What is a #"free radical"#?
A free radical species is essentially a reactive intermediate that has a single UNPAIRED electron...........
And in organic chemistry, perhaps the best example of a free radical is the bromine free radical formed by ultraviolet light:
Bromine radicals are intrinsically reactive species. Why? Because when they react with another species, typically they form ANOTHER radical, so that a cascade of radical reactions can occur, viz.
And for the free radical halogenation of toluene, we can write:
And this benzyl radical can continue the chain of reaction:
And thus the formation of benzyl bromide has generated another
The presence of diphenylethane in (some) quantity in the product mix is convincing evidence of a radical chain mechanism as proposed.
A species that bears an unpaired electron, i.e.
And free radical species TEND to be highly reactive species. Why so? Because in the very act of reaction they tend to generate ANOTHER free radical that continues the chain of reaction.....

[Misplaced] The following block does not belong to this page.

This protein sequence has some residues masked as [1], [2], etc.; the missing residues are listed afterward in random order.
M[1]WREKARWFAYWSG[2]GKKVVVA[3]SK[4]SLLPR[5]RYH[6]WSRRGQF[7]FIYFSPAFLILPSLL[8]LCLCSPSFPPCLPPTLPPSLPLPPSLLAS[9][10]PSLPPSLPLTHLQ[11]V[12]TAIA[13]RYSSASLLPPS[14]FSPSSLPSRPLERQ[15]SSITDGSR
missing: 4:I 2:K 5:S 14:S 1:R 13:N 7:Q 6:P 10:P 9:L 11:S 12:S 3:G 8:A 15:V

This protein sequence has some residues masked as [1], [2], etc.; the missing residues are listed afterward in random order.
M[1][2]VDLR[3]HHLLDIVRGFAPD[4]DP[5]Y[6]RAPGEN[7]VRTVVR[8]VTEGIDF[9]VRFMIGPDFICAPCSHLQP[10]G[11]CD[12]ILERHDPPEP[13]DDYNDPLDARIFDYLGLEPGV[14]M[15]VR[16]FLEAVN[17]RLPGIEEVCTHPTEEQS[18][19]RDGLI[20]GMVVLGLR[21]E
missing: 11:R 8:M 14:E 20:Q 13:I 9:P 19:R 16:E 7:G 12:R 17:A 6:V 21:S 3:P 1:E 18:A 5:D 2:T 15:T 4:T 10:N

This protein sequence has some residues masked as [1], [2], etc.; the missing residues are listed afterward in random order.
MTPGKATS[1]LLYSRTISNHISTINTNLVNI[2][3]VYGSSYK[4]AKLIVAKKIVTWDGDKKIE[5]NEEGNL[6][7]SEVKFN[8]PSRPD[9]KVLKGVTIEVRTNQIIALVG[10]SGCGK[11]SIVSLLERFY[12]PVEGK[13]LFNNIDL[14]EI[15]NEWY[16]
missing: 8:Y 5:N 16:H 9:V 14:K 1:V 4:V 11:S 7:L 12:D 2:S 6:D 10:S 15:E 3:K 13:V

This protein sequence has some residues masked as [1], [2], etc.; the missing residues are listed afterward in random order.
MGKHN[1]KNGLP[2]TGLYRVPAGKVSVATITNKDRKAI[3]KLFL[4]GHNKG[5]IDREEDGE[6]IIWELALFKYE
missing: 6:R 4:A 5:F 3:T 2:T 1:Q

This is best exemplified by free radical halogenation of toluene by bromine...
Now the bromine molecule may be photolyzed by UV light.......this is the so-called initiation step....
Normally, the light source is UV; I knew a very good organic chemist who could do brominations that other chemists could not replicate. He managed to trace his success to the fluorescent lights that were used in his lab. When other chemists switched to these lights they were able to reproduce his results. This won him major brownie points in his Ph.D. defence.
and then the benzyl radical forms the DESIRED
The reaction of the phenyl radical gives (i) the desired benzyl bromide product, and (ii) it gives another equivalent of bromine radical, which can continue to propagate the chain of reaction.
The radical species react with the reagent in excess. They CAN, however, couple with each other if a radical pair meet......and thus
The presence of carbon-carbon coupled products in some (small) quantity is excellent evidence for the intermediacy of a benzyl radical species.